If you and your co-parent aren't able to reach an agreement on the amount of child support, you'll have to take the issue to a judge to decide. Child support hearings often occur during divorce proceedings. However, if one of you later seeks a modification to the amount currently being paid, a child support hearing will be necessary if the proposed modification is challenged.
At whatever point the hearing takes place, it's essential to prepare carefully. It's best not to navigate these hearings alone, but to have an experienced Florida family law attorney by your side.
Following are some important things to remember.
Have realistic expectations. Judges are required to make their determinations based on Florida child support guidelines and on the information provided by both parties.
Provide complete, accurate information. This is essential for both parents. If you're less than honest or forthright, it can backfire badly on you. If you suspect or know that your co-parent isn't being honest about his or her financial situation or other relevant matters, let your attorney know so that appropriate action can be taken.
Be prompt. If you arrive late to the hearing (or somehow miss it completely), you've made a poor impression on the judge. It's an avoidable error that can seriously damage your case. Don't neglect any email or other communication from your attorney, your co-parent's attorney or the court in the days leading up to the hearing. There may have been a change in the scheduled day, time or venue.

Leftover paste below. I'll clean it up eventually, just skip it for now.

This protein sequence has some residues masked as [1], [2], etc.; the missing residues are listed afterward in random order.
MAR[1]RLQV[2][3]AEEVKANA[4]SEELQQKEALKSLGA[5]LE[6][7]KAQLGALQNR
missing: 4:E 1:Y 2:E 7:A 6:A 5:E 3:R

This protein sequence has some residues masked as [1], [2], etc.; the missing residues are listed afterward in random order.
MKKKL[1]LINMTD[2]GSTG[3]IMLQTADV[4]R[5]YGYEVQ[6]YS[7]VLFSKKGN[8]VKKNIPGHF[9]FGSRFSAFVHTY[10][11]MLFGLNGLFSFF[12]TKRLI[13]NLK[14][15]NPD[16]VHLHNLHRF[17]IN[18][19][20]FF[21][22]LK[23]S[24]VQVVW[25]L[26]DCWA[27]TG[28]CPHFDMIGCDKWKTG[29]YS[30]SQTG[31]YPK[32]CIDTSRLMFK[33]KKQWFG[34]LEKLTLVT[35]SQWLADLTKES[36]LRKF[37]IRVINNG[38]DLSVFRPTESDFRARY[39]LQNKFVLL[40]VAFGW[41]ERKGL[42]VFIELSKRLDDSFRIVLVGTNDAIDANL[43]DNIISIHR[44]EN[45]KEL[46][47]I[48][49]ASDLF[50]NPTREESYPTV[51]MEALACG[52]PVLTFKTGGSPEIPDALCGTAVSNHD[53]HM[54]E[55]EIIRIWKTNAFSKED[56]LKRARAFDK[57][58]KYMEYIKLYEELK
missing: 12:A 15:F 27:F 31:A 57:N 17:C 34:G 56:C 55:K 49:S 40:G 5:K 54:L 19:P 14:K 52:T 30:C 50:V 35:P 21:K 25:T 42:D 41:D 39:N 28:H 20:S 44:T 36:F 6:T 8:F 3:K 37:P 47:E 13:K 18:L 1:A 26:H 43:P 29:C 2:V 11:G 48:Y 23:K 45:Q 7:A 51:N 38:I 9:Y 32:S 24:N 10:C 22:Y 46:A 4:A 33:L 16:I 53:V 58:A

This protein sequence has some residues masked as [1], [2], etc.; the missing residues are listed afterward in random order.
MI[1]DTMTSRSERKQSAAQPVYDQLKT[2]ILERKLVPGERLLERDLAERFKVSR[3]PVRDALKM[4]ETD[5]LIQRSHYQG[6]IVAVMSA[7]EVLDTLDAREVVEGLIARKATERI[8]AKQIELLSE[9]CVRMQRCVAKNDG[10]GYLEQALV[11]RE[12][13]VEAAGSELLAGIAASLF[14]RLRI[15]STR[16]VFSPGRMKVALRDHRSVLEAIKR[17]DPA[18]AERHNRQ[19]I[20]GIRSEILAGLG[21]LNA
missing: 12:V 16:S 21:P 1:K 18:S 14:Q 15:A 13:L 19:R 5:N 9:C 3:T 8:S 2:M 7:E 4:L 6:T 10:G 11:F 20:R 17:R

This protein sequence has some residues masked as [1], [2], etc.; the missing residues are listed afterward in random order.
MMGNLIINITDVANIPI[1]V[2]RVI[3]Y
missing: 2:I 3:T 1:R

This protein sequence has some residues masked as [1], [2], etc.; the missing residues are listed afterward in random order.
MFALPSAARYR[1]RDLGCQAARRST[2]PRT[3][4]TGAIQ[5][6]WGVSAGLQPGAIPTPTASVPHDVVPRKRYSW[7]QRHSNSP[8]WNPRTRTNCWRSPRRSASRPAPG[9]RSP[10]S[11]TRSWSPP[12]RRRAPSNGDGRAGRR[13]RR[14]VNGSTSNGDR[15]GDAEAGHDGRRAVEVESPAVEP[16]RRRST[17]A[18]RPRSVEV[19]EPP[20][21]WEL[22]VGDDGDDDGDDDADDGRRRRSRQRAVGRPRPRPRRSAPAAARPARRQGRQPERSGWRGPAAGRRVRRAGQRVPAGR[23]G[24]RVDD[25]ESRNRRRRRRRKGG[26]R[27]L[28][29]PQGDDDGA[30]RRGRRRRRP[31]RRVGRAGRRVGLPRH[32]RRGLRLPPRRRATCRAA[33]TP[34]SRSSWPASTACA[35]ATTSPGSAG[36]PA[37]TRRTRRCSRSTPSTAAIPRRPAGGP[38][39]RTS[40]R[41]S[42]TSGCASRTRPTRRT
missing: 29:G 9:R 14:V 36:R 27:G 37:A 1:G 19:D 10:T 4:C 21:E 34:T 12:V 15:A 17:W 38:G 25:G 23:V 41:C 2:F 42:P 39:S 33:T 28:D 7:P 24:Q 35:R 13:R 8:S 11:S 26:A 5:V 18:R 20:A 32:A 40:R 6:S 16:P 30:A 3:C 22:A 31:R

Stay on topic during the hearing. The judge will likely ask you questions to help him or her make a decision. Answer only the question asked and be as succinct as possible. This isn't the time to get into issues regarding visitation, custody or other matters involving your ex. The judge is only there to decide the child support matter.
These hearings aren't pleasant, but are often necessary. With a solid case and an experienced attorney by your side, you have no reason to be fearful or pessimistic. Remember that you have the best interests of your child at heart, as does the judge.
Source: Verywell Family, "How to Prepare for a Child Support Hearing," Jennifer Wolf, accessed May 24, 2018